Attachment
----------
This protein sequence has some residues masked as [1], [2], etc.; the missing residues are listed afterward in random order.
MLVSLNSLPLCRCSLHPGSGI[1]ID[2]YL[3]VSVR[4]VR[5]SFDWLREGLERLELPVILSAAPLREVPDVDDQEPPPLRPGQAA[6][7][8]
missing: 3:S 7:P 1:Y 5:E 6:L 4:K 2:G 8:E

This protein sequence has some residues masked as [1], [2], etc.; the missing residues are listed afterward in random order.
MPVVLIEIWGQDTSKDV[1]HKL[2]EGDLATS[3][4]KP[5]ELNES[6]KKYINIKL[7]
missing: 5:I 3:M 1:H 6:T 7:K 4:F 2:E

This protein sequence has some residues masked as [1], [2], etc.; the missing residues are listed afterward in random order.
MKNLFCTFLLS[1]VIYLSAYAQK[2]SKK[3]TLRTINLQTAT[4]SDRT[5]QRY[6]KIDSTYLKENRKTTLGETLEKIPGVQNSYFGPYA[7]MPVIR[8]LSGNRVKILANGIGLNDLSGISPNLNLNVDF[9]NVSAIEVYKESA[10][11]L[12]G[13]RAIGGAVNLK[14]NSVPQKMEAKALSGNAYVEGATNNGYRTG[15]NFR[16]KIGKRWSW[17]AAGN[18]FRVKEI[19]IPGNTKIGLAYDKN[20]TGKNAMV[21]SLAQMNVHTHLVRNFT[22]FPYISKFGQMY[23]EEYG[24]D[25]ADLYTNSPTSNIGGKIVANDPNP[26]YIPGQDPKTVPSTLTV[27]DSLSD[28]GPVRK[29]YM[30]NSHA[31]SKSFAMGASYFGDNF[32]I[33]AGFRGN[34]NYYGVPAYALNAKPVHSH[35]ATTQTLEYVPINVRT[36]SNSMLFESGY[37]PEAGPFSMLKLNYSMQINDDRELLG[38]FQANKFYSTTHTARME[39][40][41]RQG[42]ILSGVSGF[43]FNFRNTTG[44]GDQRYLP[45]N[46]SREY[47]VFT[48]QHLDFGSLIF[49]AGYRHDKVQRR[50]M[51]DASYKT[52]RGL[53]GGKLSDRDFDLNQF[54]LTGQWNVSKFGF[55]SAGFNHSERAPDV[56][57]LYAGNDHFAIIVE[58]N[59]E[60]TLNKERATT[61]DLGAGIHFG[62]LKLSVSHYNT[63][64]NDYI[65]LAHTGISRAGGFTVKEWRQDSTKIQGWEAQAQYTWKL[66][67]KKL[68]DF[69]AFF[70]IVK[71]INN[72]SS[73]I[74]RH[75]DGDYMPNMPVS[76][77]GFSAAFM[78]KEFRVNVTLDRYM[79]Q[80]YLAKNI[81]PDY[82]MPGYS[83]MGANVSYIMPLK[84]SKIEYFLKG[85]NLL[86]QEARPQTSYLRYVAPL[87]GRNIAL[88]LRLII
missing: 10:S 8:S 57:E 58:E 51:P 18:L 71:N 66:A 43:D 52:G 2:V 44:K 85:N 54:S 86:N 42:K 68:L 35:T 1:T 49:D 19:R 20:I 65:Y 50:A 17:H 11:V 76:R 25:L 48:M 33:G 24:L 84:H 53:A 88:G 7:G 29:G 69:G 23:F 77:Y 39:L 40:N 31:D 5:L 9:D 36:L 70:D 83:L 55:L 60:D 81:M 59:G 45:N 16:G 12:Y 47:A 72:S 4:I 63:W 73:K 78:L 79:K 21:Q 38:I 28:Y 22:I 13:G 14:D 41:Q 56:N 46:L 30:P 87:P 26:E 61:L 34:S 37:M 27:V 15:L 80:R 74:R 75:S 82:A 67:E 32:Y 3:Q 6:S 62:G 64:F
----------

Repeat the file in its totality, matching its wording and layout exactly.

This protein sequence has some residues masked as [1], [2], etc.; the missing residues are listed afterward in random order.
MLVSLNSLPLCRCSLHPGSGI[1]ID[2]YL[3]VSVR[4]VR[5]SFDWLREGLERLELPVILSAAPLREVPDVDDQEPPPLRPGQAA[6][7][8]
missing: 3:S 7:P 1:Y 5:E 6:L 4:K 2:G 8:E

This protein sequence has some residues masked as [1], [2], etc.; the missing residues are listed afterward in random order.
MPVVLIEIWGQDTSKDV[1]HKL[2]EGDLATS[3][4]KP[5]ELNES[6]KKYINIKL[7]
missing: 5:I 3:M 1:H 6:T 7:K 4:F 2:E

This protein sequence has some residues masked as [1], [2], etc.; the missing residues are listed afterward in random order.
MKNLFCTFLLS[1]VIYLSAYAQK[2]SKK[3]TLRTINLQTAT[4]SDRT[5]QRY[6]KIDSTYLKENRKTTLGETLEKIPGVQNSYFGPYA[7]MPVIR[8]LSGNRVKILANGIGLNDLSGISPNLNLNVDF[9]NVSAIEVYKESA[10][11]L[12]G[13]RAIGGAVNLK[14]NSVPQKMEAKALSGNAYVEGATNNGYRTG[15]NFR[16]KIGKRWSW[17]AAGN[18]FRVKEI[19]IPGNTKIGLAYDKN[20]TGKNAMV[21]SLAQMNVHTHLVRNFT[22]FPYISKFGQMY[23]EEYG[24]D[25]ADLYTNSPTSNIGGKIVANDPNP[26]YIPGQDPKTVPSTLTV[27]DSLSD[28]GPVRK[29]YM[30]NSHA[31]SKSFAMGASYFGDNF[32]I[33]AGFRGN[34]NYYGVPAYALNAKPVHSH[35]ATTQTLEYVPINVRT[36]SNSMLFESGY[37]PEAGPFSMLKLNYSMQINDDRELLG[38]FQANKFYSTTHTARME[39][40][41]RQG[42]ILSGVSGF[43]FNFRNTTG[44]GDQRYLP[45]N[46]SREY[47]VFT[48]QHLDFGSLIF[49]AGYRHDKVQRR[50]M[51]DASYKT[52]RGL[53]GGKLSDRDFDLNQF[54]LTGQWNVSKFGF[55]SAGFNHSERAPDV[56][57]LYAGNDHFAIIVE[58]N[59]E[60]TLNKERATT[61]DLGAGIHFG[62]LKLSVSHYNT[63][64]NDYI[65]LAHTGISRAGGFTVKEWRQDSTKIQGWEAQAQYTWKL[66][67]KKL[68]DF[69]AFF[70]IVK[71]INN[72]SS[73]I[74]RH[75]DGDYMPNMPVS[76][77]GFSAAFM[78]KEFRVNVTLDRYM[79]Q[80]YLAKNI[81]PDY[82]MPGYS[83]MGANVSYIMPLK[84]SKIEYFLKG[85]NLL[86]QEARPQTSYLRYVAPL[87]GRNIAL[88]LRLII
missing: 10:S 8:S 57:E 58:E 51:P 18:L 71:N 66:A 43:D 52:G 2:V 44:K 85:N 54:S 86:N 42:K 68:L 35:T 1:T 49:D 19:R 20:I 65:Y 50:A 17:H 11:V 76:R 25:L 48:M 33:G 24:L 84:H 53:A 88:G 7:G 29:G 69:G 23:F 77:Y 39:L 40:N 31:D 5:L 9:D 36:L 70:D 83:L 55:L 60:D 81:M 59:G 45:N 16:G 12:Y 47:A 72:S 4:I 63:W 73:K 78:L 79:K 21:Q 38:I 28:Y 22:I 13:G 14:D 41:Q 56:N 46:L 30:P 87:P 26:E 61:L 34:S 37:M 27:V 15:L 80:R 74:R 75:S 82:A 67:E 32:Y 3:Q 6:S 62:G 64:F